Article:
Saturday, July 6, 2013

Mountain pepper and yellow celery

I am growing yellow celery for the first time this year. It has just got big enough to start harvesting which is saying a lot as they are not big plants and the stems are thin but they are interesting.

I got my mother to eat a couple of stalks (I hate celery) and she pronounced it quite acceptable. It is very mild in taste and a bit stringier than 'normal' celery but ok.
Might put some in my boxes next Friday.

I am thinking of trying red celery again. I tryed growing it last year but it kept bolting as seedlings.

Here are three native Mountain Pepper bushes. These grow in cool rainforests in Tasmania and Victorai, and a bit of NSW.
We don't have many native herbs and spices and I think these are the best that we do have. You can use the fresh or dried and powdered leaves or the berries on female plants. I have two females and a male here. I will be getting more later.
The taste is very hot and spicy.
They need good shade and moisture and now that I am covering most of my beds I will plant a bed of them.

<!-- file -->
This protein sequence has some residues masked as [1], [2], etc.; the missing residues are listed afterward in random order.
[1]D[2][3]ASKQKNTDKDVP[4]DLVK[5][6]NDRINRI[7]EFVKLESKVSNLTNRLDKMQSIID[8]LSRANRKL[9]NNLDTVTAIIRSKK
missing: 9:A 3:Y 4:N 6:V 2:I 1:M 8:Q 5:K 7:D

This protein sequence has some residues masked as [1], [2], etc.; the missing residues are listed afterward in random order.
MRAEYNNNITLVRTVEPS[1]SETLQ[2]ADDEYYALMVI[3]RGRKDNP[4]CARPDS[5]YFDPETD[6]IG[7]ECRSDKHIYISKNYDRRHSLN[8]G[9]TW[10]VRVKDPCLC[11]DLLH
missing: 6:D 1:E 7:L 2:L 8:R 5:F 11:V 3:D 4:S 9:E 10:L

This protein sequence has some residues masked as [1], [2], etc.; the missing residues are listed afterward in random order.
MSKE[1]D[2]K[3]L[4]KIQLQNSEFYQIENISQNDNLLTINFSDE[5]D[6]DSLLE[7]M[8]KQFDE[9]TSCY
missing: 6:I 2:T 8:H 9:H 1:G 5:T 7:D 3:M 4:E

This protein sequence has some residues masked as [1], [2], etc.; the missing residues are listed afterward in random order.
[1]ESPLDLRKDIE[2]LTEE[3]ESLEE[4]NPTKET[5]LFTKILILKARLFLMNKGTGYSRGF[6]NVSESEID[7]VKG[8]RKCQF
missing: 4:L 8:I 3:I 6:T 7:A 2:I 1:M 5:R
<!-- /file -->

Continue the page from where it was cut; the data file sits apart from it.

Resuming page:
A friend of mine convinced me to try soil blocking for my seedlings. I have wondered about it for a while but he gave me 5 blocks to see if they would work with my system here. I have to say that I was impressed and can see how they would be very handy, but then we had a lot of rain last night and disintergrated them with the small seedlings that were in them.
I can see how they would work well under cover where you can control the watering but I don't think the system works for me.
A lot of people swear by them though.

1 comment:

  1. Rowan, persevere with soil blocks, you'll be glad you did.
    They give you great control over nourishment for young seedlings and no transplant shock.
    Sure, keep the rain off them but that is no reason to give up.
    I wouldn't use any other method, even traditional direct sowing seedlings have ended up in my blocks with great success.